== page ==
22 Ways to Help Washington Wildlife this Earth Day
The Washington Department of Fish and Wildlife
- Keep bears wild. April is usually when hungry black bears emerge from their dens. It is a time of year when natural foods may be scarce, and bears often look to the easiest source of high-protein food, which may include bird feeders, pet food, and garbage. Please help keep bears wild by removing these temptations from your property. Learn more by reading our blog: Tips to coexist with bears this spring.
2. Know what to do if you find baby wildlife. If you discover a baby bird on the ground or a deer fawn alone in the grass, the desire to help is natural. Learn what to do if you encounter a wild animal that appears to be orphaned or injured, and whether it’s best to leave it alone or contact a licensed wildlife rehabilitator on our blog: Spring babies — do they need your help?
3. Join the eBird community science project. The shift in human behavior due to the ongoing COVID-19 outbreak could have an interesting impact on birds in urban and suburban neighborhoods. We could observe a decline in noise and air pollutants with fewer cars on the road and planes in the sky. With park shelters, playgrounds, and sports fields closed, some places may also become a new refuge for birds to forage or build nests this spring.
Researchers at the University of Washington Quantitative Ecology Lab are launching a community science program through eBird to monitor birds in urban and suburban neighborhoods across the Pacific Northwest while social distancing measures are in place.
4. Add a water source to your property. A safe place to bathe and drink will act as a magnet to many animals. You can make a simple bird bath with things you probably already have. Visit the National Audubon Society’s website for an easy do-it-yourself bird bath using an old cake pan or flower-pot tray.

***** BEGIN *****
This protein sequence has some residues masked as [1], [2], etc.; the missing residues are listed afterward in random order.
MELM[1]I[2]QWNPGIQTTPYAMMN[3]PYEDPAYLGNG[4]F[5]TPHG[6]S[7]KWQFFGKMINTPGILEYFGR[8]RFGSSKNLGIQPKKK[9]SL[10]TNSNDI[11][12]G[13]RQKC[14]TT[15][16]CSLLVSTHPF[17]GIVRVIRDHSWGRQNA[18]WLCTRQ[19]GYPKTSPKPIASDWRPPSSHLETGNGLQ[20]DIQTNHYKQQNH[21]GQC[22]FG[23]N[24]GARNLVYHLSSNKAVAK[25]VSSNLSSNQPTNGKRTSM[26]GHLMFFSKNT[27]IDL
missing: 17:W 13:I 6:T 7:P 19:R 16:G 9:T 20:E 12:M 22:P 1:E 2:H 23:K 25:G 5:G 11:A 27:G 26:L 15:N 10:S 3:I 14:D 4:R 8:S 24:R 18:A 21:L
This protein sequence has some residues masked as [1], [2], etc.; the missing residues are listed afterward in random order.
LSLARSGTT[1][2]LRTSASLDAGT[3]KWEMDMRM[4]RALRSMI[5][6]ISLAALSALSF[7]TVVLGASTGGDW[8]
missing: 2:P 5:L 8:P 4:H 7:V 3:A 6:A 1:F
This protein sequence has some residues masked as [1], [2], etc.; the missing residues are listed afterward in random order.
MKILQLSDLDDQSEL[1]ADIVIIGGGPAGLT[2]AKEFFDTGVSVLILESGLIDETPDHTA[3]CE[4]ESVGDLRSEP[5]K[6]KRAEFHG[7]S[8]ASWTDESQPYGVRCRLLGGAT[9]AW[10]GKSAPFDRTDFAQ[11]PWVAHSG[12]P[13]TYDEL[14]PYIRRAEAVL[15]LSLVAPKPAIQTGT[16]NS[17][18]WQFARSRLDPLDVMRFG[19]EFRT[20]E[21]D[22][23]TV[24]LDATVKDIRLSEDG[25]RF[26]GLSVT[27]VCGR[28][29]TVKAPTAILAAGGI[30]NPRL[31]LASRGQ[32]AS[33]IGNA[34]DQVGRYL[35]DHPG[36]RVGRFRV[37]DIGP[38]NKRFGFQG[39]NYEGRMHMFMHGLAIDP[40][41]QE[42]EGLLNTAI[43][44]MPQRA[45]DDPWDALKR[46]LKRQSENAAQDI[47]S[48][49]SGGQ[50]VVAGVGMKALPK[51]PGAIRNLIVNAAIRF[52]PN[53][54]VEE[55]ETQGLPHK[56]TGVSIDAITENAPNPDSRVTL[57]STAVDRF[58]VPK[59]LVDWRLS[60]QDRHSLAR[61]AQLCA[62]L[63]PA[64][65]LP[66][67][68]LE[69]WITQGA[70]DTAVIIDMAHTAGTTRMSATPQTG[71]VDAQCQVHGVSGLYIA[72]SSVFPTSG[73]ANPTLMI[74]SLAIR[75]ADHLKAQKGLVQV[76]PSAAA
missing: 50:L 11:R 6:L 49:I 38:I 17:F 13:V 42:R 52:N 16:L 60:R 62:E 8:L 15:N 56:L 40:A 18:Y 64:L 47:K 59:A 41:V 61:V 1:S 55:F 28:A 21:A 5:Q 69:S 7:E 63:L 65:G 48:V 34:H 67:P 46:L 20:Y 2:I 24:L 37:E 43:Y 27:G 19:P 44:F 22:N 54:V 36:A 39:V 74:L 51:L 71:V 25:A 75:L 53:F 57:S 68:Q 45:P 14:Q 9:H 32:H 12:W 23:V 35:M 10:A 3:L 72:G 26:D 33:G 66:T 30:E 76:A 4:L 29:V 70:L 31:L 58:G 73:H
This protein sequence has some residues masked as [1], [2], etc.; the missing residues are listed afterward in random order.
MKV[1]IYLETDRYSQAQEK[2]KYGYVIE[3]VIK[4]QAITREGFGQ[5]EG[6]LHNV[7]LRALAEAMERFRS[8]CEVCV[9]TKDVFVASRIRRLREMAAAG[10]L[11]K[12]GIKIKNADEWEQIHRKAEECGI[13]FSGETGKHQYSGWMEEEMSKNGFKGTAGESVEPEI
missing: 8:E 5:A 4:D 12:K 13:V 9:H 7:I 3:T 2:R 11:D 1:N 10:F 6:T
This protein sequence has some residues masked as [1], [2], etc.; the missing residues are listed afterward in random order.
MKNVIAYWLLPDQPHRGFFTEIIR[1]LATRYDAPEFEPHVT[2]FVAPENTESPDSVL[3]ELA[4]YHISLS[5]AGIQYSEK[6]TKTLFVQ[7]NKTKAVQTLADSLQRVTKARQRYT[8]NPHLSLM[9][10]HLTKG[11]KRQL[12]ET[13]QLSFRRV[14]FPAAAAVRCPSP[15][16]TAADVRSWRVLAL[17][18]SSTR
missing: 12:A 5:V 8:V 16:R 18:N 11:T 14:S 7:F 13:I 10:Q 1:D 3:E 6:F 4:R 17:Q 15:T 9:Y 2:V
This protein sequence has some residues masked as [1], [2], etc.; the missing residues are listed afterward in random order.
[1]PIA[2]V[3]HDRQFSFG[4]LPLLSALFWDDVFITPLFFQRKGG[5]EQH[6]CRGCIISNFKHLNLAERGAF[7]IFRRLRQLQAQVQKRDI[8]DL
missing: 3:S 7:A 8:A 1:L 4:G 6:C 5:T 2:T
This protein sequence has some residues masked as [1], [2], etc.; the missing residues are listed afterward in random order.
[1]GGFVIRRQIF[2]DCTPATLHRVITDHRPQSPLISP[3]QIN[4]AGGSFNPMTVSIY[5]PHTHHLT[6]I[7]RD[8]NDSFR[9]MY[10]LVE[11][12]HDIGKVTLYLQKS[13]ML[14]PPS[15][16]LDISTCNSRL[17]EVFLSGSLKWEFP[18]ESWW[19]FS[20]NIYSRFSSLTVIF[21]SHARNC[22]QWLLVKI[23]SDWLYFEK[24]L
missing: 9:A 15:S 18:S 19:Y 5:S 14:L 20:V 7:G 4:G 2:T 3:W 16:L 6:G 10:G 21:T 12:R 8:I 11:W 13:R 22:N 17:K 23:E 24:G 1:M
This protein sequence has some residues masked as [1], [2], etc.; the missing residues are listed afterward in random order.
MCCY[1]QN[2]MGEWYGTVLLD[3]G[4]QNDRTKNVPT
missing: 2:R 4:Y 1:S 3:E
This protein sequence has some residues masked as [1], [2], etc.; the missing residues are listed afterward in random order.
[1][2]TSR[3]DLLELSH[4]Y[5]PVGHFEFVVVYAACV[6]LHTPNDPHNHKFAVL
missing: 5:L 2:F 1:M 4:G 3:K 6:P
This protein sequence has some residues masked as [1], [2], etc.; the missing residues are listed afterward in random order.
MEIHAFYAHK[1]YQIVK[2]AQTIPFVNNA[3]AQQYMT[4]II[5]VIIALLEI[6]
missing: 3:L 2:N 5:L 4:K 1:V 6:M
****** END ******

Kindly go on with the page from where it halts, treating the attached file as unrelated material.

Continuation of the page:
5. Buy a specialized license plate. There are two types of specialized license plates that support wildlife conservation and management activities in Washington — personalized license plates and wildlife design license plates. Plates can be purchased through the Washington Department of Licensing and carry an initial fee and renewal fee that varies by location and type of vehicle.
- Personalized plates: For more than 40 years, the sale of personalized license plates has been the primary source of funding for the management of non-game wildlife, including peregrine falcons, pygmy rabbits, and killer whales. $2 from each personalized license plate goes to support the care and rehabilitation of sick, injured, or orphaned wildlife.
- Wildlife plates: $28 from each wildlife license plate goes to support specific wildlife activities depending on the background, including wildlife watching, conserving native populations of steelhead, recovering Washington’s threatened and endangered species, or game management. Wildlife design options include a steelhead, bald eagle, killer whale, deer, elk, or black bear.
6. Keep domestic cats inside. Domestic cats can make great pets, but when they are allowed to roam outdoors, there can be serious consequences to local wildlife. Cats kill about 2.4 billion birds every year in the U.S. alone. Visit the American Bird Conservancy website for information on their Cats Indoors Program and learn how to keep pet cats and wild birds safe. You may even consider an outdoor enclosure for your cat, also known as a “catio”.